“Would You Give to My Favorite Charity?”

[Note to Readers: The views expressed here are solely those of Ross Kaplan, and do not represent Edina Realty, Berkshire Hathaway (“Berkshire”), or any other entity referenced. Edina Realty is a subsidiary of Berkshire.]

What would you think if, six months after you closed on your new home (that you love!), the Realtor you worked with called or emailed to ask if you would contribute to their favorite charity?

Or, you got a call from one of their kids, making a similar request?

What if it happened while you were still working with them?

Awkward, right? (“tacky” and “unprofessional” also come to mind).

So imagine the reaction agents have when one of their clients (or their kids) does the same thing to them.**

Agent Response(s)

Although it hasn’t happened often in my 18 years selling real estate . . . it has happened.

Instead of calling out the client, my usual response is to say, “Sure, I’d be happy to!,” then write a check for $50 or $100 (more if the home was > $1 million 🙂 ).

But, it still leaves an unpleasant taste in my mouth — and no, I don’t reciprocate by soliciting a donation for one of my favorite charities . . .

P.S.: I can think of exactly two exceptions to the above:

One. The Realtor decides to make a contribution to the client’s charity as a closing gift.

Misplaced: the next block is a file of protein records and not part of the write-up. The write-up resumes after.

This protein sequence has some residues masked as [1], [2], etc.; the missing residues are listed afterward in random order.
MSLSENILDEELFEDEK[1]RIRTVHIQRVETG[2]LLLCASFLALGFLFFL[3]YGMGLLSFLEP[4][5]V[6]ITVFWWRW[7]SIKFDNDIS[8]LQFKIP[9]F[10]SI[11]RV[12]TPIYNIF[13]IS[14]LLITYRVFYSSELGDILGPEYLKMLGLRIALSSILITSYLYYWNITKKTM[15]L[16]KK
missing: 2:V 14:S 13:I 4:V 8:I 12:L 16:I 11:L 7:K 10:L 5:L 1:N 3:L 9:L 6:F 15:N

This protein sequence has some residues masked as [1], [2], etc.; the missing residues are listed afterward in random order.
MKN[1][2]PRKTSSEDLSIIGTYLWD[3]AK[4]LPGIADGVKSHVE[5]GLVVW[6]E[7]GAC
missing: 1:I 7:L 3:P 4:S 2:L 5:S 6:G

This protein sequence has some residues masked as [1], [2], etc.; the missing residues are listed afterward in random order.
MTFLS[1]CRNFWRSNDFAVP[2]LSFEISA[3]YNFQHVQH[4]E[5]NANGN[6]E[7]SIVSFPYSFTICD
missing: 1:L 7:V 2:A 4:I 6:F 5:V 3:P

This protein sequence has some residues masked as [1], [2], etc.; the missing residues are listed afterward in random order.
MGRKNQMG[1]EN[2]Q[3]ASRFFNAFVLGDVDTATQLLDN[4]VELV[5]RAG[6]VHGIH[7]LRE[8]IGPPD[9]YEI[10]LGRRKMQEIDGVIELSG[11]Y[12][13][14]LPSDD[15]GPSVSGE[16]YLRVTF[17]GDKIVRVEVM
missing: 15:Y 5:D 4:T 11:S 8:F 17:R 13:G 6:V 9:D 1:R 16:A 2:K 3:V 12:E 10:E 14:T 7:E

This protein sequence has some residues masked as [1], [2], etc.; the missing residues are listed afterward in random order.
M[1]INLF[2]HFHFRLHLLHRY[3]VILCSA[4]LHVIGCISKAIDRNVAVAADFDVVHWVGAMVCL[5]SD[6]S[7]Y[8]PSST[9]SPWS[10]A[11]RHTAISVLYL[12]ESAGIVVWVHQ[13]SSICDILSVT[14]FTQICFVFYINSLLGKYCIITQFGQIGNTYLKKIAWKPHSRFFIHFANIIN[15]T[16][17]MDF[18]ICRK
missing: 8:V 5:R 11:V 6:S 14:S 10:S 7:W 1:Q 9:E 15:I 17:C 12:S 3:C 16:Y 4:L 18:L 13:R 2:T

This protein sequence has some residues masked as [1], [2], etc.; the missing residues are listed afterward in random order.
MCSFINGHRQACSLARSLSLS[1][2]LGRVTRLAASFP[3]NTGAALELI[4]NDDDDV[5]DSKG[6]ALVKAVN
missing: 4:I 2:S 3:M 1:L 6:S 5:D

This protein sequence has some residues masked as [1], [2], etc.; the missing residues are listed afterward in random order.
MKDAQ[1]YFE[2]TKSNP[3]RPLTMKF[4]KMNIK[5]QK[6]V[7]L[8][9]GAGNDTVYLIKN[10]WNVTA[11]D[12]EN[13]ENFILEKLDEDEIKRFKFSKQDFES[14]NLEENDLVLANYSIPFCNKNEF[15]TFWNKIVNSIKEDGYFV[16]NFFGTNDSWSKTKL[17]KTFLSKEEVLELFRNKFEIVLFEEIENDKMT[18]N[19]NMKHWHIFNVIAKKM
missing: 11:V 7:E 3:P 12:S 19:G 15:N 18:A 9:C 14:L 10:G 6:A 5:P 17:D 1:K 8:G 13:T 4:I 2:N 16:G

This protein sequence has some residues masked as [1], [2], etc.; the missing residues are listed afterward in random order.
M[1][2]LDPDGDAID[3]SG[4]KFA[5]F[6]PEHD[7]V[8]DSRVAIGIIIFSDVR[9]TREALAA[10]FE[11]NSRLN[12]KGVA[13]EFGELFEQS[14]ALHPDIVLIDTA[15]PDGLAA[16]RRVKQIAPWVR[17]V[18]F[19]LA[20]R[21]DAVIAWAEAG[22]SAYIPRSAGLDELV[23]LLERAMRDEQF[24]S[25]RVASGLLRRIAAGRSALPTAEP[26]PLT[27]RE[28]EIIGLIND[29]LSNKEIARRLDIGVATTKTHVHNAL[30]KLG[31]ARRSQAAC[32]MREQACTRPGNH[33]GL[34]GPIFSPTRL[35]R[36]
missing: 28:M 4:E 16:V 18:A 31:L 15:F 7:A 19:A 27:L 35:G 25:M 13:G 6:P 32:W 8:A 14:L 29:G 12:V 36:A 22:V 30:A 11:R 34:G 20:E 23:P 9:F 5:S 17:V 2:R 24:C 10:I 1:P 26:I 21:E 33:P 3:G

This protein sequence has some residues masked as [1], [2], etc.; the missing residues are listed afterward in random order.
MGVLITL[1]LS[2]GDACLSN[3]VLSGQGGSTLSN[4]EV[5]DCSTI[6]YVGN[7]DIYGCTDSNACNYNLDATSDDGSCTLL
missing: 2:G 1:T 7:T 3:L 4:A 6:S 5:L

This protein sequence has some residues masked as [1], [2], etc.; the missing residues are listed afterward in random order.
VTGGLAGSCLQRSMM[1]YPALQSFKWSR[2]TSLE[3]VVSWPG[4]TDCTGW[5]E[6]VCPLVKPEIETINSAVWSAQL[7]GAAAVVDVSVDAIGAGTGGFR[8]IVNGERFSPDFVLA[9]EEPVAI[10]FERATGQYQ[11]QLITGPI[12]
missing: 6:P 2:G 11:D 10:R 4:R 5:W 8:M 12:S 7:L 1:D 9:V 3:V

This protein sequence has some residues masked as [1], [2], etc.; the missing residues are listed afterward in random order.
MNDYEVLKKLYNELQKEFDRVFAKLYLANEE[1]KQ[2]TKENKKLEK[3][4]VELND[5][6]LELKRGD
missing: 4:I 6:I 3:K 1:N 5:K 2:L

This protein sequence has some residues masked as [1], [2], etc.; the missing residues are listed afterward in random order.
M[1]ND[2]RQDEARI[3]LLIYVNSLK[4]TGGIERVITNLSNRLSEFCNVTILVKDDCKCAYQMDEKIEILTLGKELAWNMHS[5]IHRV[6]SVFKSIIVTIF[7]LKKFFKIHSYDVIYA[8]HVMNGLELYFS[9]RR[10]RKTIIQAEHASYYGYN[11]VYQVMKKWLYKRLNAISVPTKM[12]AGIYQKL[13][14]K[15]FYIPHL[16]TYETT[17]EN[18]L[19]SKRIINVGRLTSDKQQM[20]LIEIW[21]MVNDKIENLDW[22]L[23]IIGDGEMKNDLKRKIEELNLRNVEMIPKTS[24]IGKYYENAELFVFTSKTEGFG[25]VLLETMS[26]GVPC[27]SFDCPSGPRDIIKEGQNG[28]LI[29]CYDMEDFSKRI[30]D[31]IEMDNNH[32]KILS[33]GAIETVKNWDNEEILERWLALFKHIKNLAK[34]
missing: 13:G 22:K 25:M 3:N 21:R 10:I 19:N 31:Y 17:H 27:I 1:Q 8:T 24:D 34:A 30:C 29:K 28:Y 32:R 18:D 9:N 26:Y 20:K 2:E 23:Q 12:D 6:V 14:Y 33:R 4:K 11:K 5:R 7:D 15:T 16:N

Two. If the Realtor and their client both serve on the board of directors of the charity . . . and that’s how they met.

Of course, if that were the case, the client would hardly need to solicit the agent for a donation.

**Somehow, I don’t see lawyers, doctors, or other professionals running into this issue.

See also, ““Realtor-Concierge” ” or “Realtor-Slave”?“; and “Will You Cut Your Commission?” Top 10 Replies.”

About the author

Ross Kaplan has 19+ years experience selling real estate all over the Twin Cities. He is also a 12-time consecutive "Super Real Estate Agent," as determined by Mpls. - St. Paul Magazine and Twin Cities Business Magazine. Prior to becoming a Realtor, Ross was an attorney (corporate law), CPA, and entrepreneur. He holds an economics degree from Stanford.

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